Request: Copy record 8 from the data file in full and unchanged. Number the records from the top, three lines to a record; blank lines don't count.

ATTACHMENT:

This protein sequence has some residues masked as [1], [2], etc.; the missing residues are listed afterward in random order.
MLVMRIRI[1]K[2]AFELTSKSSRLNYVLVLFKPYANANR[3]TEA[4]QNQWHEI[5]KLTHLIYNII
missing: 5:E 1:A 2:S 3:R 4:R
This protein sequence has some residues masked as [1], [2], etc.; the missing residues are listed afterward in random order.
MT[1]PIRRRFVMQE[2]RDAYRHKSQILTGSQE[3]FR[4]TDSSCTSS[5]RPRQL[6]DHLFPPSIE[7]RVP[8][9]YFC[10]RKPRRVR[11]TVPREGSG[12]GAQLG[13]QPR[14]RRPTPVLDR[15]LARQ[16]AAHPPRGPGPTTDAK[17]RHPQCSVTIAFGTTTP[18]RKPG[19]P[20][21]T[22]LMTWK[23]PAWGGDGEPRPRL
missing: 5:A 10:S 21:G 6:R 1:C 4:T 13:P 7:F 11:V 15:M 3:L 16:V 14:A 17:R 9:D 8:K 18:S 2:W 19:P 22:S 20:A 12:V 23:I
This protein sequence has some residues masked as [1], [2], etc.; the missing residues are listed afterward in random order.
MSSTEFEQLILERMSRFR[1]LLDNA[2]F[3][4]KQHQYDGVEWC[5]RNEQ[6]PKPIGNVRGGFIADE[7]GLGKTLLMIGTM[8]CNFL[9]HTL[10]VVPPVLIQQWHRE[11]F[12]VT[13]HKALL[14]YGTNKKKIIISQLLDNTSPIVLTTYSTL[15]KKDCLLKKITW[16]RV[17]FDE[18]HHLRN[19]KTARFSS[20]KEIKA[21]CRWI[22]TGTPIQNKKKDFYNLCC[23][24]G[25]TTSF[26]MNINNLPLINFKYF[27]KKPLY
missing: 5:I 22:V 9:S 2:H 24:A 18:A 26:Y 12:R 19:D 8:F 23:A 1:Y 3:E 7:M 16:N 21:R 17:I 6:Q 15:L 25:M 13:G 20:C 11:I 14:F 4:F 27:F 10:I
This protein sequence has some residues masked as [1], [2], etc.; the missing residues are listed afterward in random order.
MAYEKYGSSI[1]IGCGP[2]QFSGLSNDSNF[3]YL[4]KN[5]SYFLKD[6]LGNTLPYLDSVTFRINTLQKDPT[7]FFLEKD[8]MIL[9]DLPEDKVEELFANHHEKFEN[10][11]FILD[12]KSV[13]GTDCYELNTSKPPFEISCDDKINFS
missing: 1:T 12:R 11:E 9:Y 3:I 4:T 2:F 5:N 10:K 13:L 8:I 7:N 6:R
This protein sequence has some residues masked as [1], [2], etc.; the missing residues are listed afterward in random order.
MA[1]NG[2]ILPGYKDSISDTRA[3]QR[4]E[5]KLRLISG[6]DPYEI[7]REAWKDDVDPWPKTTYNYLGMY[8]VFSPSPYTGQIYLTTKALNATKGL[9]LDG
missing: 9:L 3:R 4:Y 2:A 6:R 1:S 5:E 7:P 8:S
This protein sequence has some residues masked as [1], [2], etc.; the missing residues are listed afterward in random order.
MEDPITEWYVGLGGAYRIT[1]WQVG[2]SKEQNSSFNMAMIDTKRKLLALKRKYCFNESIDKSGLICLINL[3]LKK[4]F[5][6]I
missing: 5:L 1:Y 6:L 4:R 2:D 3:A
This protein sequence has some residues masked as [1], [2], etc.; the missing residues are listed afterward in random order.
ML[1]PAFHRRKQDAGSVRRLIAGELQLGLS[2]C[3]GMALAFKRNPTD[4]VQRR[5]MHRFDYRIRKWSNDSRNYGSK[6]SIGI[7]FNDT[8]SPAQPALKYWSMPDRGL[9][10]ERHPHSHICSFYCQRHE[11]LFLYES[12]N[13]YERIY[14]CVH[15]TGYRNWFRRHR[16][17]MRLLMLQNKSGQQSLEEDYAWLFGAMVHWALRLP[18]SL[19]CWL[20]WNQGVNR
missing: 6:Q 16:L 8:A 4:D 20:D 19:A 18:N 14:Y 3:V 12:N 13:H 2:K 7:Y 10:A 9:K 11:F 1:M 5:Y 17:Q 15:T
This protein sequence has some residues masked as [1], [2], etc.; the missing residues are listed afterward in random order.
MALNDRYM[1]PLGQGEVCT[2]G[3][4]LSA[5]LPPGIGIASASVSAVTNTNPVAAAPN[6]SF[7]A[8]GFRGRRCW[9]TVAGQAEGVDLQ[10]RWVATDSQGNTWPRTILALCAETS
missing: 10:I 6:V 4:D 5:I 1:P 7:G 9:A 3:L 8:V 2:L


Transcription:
This protein sequence has some residues masked as [1], [2], etc.; the missing residues are listed afterward in random order.
MALNDRYM[1]PLGQGEVCT[2]G[3][4]LSA[5]LPPGIGIASASVSAVTNTNPVAAAPN[6]SF[7]A[8]GFRGRRCW[9]TVAGQAEGVDLQ[10]RWVATDSQGNTWPRTILALCAETS
missing: 10:I 6:V 4:D 5:I 1:P 7:G 9:A 3:L 8:V 2:L